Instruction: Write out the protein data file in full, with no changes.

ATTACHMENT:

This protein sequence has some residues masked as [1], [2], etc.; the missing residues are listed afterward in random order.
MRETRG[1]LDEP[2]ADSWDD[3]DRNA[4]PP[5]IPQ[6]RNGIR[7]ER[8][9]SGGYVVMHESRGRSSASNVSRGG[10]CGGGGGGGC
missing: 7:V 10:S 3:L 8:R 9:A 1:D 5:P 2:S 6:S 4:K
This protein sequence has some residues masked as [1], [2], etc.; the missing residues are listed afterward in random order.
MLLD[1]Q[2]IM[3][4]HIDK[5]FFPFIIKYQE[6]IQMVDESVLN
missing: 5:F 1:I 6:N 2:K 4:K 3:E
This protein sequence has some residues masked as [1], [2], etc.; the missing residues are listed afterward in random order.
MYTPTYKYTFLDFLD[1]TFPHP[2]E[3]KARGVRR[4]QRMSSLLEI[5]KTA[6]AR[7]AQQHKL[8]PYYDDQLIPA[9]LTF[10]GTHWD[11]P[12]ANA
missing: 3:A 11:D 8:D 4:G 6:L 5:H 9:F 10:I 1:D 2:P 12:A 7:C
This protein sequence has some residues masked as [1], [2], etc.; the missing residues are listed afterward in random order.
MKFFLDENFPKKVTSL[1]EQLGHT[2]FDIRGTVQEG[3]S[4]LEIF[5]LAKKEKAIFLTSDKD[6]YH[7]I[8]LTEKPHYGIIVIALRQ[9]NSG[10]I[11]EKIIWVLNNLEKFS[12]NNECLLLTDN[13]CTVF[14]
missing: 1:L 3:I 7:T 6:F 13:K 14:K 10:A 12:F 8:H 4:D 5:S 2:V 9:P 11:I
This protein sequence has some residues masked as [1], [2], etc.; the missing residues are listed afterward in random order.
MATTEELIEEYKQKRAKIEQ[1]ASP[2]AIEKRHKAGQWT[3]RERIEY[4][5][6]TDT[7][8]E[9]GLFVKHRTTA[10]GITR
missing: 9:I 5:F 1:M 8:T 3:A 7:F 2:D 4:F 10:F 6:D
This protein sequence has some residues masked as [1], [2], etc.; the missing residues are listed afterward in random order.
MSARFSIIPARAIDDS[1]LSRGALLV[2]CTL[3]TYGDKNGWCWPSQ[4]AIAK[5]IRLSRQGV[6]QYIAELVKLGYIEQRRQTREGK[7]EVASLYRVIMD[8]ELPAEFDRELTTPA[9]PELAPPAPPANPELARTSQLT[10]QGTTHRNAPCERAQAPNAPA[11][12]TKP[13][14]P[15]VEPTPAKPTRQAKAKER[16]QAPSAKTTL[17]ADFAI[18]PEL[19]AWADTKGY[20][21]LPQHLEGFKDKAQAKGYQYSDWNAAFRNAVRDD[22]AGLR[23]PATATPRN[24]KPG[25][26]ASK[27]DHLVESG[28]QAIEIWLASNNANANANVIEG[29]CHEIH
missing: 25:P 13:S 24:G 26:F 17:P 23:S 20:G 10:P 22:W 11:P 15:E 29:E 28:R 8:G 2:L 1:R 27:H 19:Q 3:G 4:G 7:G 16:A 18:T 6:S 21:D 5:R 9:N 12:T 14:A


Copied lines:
This protein sequence has some residues masked as [1], [2], etc.; the missing residues are listed afterward in random order.
MRETRG[1]LDEP[2]ADSWDD[3]DRNA[4]PP[5]IPQ[6]RNGIR[7]ER[8][9]SGGYVVMHESRGRSSASNVSRGG[10]CGGGGGGGC
missing: 7:V 10:S 3:L 8:R 9:A 1:D 5:P 2:S 6:S 4:K
This protein sequence has some residues masked as [1], [2], etc.; the missing residues are listed afterward in random order.
MLLD[1]Q[2]IM[3][4]HIDK[5]FFPFIIKYQE[6]IQMVDESVLN
missing: 5:F 1:I 6:N 2:K 4:K 3:E
This protein sequence has some residues masked as [1], [2], etc.; the missing residues are listed afterward in random order.
MYTPTYKYTFLDFLD[1]TFPHP[2]E[3]KARGVRR[4]QRMSSLLEI[5]KTA[6]AR[7]AQQHKL[8]PYYDDQLIPA[9]LTF[10]GTHWD[11]P[12]ANA
missing: 3:A 11:D 8:D 4:G 6:L 5:H 9:F 10:I 1:D 2:P 12:A 7:C
This protein sequence has some residues masked as [1], [2], etc.; the missing residues are listed afterward in random order.
MKFFLDENFPKKVTSL[1]EQLGHT[2]FDIRGTVQEG[3]S[4]LEIF[5]LAKKEKAIFLTSDKD[6]YH[7]I[8]LTEKPHYGIIVIALRQ[9]NSG[10]I[11]EKIIWVLNNLEKFS[12]NNECLLLTDN[13]CTVF[14]
missing: 1:L 3:I 7:T 6:F 13:K 14:K 10:A 12:F 8:H 4:D 5:S 2:V 9:P 11:I
This protein sequence has some residues masked as [1], [2], etc.; the missing residues are listed afterward in random order.
MATTEELIEEYKQKRAKIEQ[1]ASP[2]AIEKRHKAGQWT[3]RERIEY[4][5][6]TDT[7][8]E[9]GLFVKHRTTA[10]GITR
missing: 9:I 5:F 1:M 8:T 3:A 7:F 2:D 4:F 10:F 6:D
This protein sequence has some residues masked as [1], [2], etc.; the missing residues are listed afterward in random order.
MSARFSIIPARAIDDS[1]LSRGALLV[2]CTL[3]TYGDKNGWCWPSQ[4]AIAK[5]IRLSRQGV[6]QYIAELVKLGYIEQRRQTREGK[7]EVASLYRVIMD[8]ELPAEFDRELTTPA[9]PELAPPAPPANPELARTSQLT[10]QGTTHRNAPCERAQAPNAPA[11][12]TKP[13][14]P[15]VEPTPAKPTRQAKAKER[16]QAPSAKTTL[17]ADFAI[18]PEL[19]AWADTKGY[20][21]LPQHLEGFKDKAQAKGYQYSDWNAAFRNAVRDD[22]AGLR[23]PATATPRN[24]KPG[25][26]ASK[27]DHLVESG[28]QAIEIWLASNNANANANVIEG[29]CHEIH
missing: 25:P 13:S 24:G 26:F 17:P 23:S 20:G 10:P 22:W 11:P 15:E 29:E 28:R 8:G 2:L 1:R 27:H 19:Q 3:G 4:G 7:G 16:A 18:T 6:S 21:D 5:R 9:N 12:T 14:A